Superintendents in the Lyon County and Carson City schools districts said schools are off to a good start this year.
“I’ve never experienced a first day of school I didn’t like,” said Richard Stokes, superintendent of the Carson City School District. “I thought it went great. There was a lot of excitement. Of course, there’s always high expectations for the year.”
Keith Savage, superintendent of the Lyon County School District, and his staff visited all 17 schools in the district Monday, traveling about 110 miles.
“We stopped in at each of the schools and talked with the principals,” Savage said. “We’ve had a great start to the school year.”
He said attendance numbers are still coming in from schools throughout Lyon County, and officials there are reluctant to make any predictions about student population, which has been steadily declining in recent years.
“We don’t have any assumptions yet,” Savage said.
Stokes said about a dozen more students attended the first day of school this year than last year, but that those numbers should fluctuate in the first weeks of school.
The official count for both districts will be taken Sept. 13, the fourth Friday of the school year. The number of students who show up that day is used to determine how much money each district receives from the state.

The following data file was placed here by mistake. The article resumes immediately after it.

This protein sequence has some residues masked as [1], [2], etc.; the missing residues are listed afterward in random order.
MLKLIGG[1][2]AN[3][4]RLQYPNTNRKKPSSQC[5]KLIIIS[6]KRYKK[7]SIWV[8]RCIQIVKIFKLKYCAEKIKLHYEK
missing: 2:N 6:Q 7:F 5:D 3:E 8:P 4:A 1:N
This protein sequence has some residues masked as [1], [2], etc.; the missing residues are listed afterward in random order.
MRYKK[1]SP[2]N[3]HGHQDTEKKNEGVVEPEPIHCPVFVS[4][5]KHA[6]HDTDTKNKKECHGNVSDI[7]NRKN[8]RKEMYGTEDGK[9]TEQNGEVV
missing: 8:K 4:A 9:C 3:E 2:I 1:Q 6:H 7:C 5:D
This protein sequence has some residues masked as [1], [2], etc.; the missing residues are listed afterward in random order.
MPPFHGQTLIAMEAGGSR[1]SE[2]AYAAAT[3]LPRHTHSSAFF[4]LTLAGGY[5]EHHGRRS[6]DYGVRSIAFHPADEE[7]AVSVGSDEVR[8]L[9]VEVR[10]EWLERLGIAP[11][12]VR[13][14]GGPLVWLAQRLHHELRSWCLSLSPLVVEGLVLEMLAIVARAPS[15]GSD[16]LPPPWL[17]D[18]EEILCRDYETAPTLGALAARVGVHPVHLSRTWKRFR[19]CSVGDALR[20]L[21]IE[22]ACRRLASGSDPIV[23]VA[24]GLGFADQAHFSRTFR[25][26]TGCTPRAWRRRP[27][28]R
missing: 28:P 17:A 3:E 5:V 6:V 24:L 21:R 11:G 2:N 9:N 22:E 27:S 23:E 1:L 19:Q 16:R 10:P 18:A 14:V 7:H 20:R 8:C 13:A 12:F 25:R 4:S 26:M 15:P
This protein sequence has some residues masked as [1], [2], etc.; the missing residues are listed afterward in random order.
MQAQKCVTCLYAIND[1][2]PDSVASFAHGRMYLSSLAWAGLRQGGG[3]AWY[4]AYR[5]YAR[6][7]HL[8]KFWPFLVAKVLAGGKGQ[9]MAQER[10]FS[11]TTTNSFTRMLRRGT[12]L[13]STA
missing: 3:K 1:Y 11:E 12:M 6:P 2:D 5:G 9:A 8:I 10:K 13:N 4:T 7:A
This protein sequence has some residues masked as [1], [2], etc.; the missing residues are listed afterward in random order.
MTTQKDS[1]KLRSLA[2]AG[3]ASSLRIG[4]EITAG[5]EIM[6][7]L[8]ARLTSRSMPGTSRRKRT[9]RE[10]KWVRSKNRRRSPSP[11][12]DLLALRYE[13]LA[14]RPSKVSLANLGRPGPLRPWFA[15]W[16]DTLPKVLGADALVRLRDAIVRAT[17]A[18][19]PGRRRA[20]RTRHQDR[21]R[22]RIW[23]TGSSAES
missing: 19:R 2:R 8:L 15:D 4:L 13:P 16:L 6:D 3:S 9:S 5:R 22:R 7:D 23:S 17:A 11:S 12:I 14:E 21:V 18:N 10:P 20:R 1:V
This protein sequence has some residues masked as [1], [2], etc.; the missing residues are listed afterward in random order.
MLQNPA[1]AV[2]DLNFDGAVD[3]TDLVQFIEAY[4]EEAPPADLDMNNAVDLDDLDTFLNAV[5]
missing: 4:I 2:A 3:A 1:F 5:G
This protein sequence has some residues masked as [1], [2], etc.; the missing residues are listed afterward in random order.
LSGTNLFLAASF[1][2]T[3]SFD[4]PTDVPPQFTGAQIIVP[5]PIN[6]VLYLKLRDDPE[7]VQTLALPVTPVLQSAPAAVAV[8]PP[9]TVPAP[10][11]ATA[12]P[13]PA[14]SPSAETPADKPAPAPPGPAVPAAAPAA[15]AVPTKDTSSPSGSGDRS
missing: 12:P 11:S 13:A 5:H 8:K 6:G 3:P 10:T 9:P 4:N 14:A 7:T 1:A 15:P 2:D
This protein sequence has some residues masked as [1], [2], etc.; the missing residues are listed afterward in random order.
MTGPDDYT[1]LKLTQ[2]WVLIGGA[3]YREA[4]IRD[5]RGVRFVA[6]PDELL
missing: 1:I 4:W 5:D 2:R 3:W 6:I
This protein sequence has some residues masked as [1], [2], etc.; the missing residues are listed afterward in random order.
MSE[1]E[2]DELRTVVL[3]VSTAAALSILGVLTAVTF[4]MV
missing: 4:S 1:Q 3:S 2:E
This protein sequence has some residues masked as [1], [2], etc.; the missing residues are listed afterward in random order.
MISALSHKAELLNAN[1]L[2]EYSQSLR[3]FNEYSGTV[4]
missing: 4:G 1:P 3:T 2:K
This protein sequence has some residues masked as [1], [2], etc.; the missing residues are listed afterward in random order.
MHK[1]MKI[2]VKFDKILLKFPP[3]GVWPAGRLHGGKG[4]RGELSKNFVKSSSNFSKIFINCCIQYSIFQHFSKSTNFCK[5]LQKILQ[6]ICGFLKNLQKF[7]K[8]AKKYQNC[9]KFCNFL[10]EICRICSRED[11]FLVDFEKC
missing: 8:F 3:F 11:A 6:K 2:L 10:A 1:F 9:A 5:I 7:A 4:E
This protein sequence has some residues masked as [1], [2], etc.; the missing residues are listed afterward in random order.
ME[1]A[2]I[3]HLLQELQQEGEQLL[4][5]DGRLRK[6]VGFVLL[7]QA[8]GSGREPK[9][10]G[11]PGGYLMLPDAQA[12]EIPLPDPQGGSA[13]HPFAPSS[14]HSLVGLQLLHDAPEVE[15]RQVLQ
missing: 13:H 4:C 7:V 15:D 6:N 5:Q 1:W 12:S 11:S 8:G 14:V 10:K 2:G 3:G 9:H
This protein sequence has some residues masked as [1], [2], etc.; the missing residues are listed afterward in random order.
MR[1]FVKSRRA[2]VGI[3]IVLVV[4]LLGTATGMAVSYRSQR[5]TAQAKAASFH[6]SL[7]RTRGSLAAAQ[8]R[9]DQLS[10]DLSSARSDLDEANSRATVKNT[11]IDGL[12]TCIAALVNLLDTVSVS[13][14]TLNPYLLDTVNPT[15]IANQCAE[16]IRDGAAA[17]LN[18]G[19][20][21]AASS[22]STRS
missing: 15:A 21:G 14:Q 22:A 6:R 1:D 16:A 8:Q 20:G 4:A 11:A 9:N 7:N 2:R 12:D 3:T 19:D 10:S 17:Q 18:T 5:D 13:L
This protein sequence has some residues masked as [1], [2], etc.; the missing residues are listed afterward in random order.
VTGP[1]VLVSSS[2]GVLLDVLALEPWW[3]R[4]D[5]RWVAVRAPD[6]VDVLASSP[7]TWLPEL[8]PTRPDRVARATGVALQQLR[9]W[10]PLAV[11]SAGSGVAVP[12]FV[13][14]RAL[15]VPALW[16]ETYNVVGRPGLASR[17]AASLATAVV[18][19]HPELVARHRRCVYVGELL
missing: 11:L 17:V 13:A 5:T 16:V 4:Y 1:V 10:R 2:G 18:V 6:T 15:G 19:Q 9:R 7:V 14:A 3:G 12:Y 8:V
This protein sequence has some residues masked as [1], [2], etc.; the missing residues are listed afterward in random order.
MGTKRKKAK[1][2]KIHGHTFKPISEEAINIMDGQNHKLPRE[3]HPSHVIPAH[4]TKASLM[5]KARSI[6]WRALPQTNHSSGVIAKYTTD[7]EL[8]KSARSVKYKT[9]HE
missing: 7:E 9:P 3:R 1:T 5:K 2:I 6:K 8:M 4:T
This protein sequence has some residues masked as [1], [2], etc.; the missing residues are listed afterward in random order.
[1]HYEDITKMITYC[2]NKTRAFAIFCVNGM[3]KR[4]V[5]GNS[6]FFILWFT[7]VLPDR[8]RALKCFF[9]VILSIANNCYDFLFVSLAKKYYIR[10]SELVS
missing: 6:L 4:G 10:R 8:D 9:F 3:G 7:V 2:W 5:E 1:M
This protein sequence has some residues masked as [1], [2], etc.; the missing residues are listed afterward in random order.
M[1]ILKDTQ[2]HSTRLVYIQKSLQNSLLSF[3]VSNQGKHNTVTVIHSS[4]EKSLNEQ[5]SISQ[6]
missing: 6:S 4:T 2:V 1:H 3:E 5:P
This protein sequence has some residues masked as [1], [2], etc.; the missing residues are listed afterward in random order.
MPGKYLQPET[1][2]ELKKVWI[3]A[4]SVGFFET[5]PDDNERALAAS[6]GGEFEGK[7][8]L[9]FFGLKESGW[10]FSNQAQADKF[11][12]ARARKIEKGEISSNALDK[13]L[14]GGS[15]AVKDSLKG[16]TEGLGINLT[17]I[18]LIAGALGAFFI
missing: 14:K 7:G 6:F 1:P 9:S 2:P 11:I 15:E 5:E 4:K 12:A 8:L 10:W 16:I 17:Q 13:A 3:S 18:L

In Carson City, enrollment increased by 41 students last year, the first growth the district has seen in nearly a decade.
“We hope to see that trend continue when we hit count day,” Stokes said. “We’re being optimistic, but we don’t expect it to be a huge number.”
He said the biggest change this year is the addition of full-day kindergarten. Parents were given the choice to go to full-day or remain on the half-day-kindergarten schedule.
The majority of parents selected the all-day class, Stokes said, leaving only two or three half-day sessions throughout the district.
“We are trying to check our enrollment and to make sure we have enough resources and teachers to adapt to the needs,” he said. “We’ve only had a few hiccups.”
Lyon County made the switch to full-day kindergarten last year in an effort to meet the increased rigor of the Common Core Standards outlined by the Nevada State Department of Eduction, Savage said.
“It was amazing the progress the kindergartners made,” he said. “Kindergarten is becoming the new first grade. We’re seeing the majority of our students reading by the end of the year.”
As students have returned to classes, Stokes said, it is important for drivers to keep an eye out for them along roads and to observe the 15 mph speed limits in school zones.
“We want to make sure everyone stays safe,” he said.